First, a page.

by John Calvin (compiled by John H. Kromminga)
I thank God, whom I serve from my forefathers with pure conscience, that without ceasing I have remembrance of thee in my prayers night and day; —II Timothy I:3
We see moreover that when God has put forward a man and has bestowed the grace of his Holy Ghost upon him, we may not say therefore that we may not always pray for him. For there will never be such perfection in this world but we shall have need to be better and better, and to have God's helping hand always, praying him that he would augment his gifts and cut off those corruptions that are in us.
Therefore when we have an excellent man among us, and such a one as seems to be half an angel, true it is that we have great occasion to give thanks to God that he has poured the gifts of his Holy Ghost upon him so abundantly; but yet we must pray to God for him, that he would go on to increase him, until he have brought him to perfection.
Now if we have need to pray for one whom God has so highly advanced, what must we do for the poor silly ones who are but beginning, who are yet weak, who have only some little taste of the truth? Ought we not to be so much the more careful for them? Yes, no doubt. And therefore let us make this our reckoning, that there was never mortal creature in this world, but had need to be commended to God, that that might be brought to completion which was begun in him.
Why so? Because men are always on their way while they live upon the earth. And this may teach us to humble ourselves, that no man esteem himself, that no man content himself with his estate, to say, "I have come as far as I should come." But let us always go on, and let us pray to God that he would bring us forward, knowing well that we have not yet gotten to the mark. —Sermons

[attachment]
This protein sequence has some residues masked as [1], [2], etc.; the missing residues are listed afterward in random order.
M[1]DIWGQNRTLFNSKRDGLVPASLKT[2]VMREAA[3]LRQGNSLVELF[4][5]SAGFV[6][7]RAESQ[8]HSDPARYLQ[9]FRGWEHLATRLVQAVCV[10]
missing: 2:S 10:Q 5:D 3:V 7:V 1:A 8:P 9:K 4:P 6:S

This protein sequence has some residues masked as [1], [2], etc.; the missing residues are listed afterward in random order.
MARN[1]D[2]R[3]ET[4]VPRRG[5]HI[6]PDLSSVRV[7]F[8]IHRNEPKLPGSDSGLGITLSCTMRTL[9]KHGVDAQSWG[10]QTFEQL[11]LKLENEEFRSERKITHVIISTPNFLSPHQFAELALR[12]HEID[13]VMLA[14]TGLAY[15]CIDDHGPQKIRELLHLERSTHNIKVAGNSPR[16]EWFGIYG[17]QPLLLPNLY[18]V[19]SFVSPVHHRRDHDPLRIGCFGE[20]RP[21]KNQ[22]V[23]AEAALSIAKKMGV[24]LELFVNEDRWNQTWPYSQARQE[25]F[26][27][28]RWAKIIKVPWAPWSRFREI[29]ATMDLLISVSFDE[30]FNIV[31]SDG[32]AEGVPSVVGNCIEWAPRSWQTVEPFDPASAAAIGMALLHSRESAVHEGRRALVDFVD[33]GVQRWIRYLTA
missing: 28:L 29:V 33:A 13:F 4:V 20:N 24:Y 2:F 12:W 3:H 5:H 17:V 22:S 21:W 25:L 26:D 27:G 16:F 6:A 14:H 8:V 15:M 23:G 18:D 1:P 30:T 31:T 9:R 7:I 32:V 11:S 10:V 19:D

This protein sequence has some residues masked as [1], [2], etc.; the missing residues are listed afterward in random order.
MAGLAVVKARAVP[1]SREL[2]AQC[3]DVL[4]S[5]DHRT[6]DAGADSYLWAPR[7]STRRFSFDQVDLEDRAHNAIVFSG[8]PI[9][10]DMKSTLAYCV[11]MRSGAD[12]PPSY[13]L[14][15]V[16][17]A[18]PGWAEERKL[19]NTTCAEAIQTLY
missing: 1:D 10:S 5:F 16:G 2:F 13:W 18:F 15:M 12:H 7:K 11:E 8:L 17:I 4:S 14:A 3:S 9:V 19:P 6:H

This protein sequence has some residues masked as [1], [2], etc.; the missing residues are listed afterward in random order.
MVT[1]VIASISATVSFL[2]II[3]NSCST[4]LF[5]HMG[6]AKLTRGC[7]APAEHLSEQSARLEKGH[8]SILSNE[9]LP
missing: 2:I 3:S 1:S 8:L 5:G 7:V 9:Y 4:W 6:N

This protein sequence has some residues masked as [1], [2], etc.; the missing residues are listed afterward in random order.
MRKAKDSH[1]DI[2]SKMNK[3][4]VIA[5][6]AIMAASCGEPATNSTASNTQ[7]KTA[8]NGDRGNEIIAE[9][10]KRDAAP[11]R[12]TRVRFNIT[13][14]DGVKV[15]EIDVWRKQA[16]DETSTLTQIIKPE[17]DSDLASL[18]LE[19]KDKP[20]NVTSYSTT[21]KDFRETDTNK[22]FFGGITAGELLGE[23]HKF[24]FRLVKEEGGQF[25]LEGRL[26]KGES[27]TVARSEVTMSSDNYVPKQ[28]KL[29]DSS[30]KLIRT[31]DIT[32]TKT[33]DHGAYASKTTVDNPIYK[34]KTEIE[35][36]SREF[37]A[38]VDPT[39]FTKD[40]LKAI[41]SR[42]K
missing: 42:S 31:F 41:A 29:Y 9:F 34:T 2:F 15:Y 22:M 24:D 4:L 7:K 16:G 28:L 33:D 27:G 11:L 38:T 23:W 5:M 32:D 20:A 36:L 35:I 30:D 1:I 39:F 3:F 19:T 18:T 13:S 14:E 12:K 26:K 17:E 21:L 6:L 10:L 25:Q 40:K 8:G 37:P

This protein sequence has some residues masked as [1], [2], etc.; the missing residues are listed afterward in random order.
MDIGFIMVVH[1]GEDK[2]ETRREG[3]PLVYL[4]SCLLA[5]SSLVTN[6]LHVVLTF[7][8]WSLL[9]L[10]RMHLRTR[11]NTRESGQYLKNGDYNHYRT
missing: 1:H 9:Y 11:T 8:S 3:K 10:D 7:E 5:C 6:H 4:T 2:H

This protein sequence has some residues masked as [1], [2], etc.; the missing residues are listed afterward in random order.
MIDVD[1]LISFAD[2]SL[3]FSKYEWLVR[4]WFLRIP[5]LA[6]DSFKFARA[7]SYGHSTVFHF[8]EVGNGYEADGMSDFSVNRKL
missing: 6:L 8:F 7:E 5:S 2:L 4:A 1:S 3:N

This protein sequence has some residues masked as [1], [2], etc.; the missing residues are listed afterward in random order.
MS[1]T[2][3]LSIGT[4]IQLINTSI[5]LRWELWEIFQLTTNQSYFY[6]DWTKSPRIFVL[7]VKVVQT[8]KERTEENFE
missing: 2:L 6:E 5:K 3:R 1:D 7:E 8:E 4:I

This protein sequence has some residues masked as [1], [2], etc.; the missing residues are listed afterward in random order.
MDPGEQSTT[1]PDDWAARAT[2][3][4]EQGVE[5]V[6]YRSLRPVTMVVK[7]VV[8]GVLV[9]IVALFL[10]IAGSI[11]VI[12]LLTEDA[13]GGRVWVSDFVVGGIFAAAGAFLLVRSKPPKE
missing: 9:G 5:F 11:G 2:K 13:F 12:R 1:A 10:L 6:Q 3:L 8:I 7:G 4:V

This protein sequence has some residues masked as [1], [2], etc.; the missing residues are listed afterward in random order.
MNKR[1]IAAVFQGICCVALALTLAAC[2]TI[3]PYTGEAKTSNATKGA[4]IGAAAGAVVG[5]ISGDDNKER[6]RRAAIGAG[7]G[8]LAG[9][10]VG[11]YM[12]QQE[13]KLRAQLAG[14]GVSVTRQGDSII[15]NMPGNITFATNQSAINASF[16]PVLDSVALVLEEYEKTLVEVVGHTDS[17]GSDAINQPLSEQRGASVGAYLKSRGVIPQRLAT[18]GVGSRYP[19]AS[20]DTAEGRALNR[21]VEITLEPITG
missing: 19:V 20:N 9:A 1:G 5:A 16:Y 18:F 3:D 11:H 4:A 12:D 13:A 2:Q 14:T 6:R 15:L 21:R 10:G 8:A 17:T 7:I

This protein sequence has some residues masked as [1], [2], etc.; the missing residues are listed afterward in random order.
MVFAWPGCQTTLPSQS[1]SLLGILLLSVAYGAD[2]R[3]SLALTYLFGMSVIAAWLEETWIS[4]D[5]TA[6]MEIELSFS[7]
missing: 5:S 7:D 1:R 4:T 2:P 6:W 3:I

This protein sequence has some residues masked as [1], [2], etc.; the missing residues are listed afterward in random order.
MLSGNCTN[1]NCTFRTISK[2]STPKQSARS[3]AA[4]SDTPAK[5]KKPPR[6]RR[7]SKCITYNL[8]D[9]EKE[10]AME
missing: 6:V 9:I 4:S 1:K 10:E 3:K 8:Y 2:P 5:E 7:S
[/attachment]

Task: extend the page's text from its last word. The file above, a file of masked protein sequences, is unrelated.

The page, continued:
John Calvin was the premier theologian of the Reformation, but also a pious and godly Christian pastor who endeavored throughout his life to point men and women to Christ. We are grateful to Reformation Heritage Books for permission to use John Calvin's Thine Is My Heart as our daily devotional for 2013 on the OPC Web site. You can currently obtain a printed copy of that book from Reformation Heritage Books.
Dr. Joel Beeke, who is editorial director of Reformation Heritage Books, has this to say:
"Calvin shows us the piety of a Reformed theologian who speaks from the heart. Having tasted the goodness and grace of God in Jesus Christ, he pursued piety by seeking to know and do God’s will every day. He communed with Christ, practicing repentance, self-denial, and cross-bearing. Moreover, his theology worked itself out in heart-felt, Christ-honoring piety. The selections of this devotional bear this out, and hopefully will be used by God to direct pious hearts in our own day."
These devotional readings from John Calvin were compiled by John H. Kromminga. Be sure to read his "Introduction" to John Calvin's Thine Is My Heart.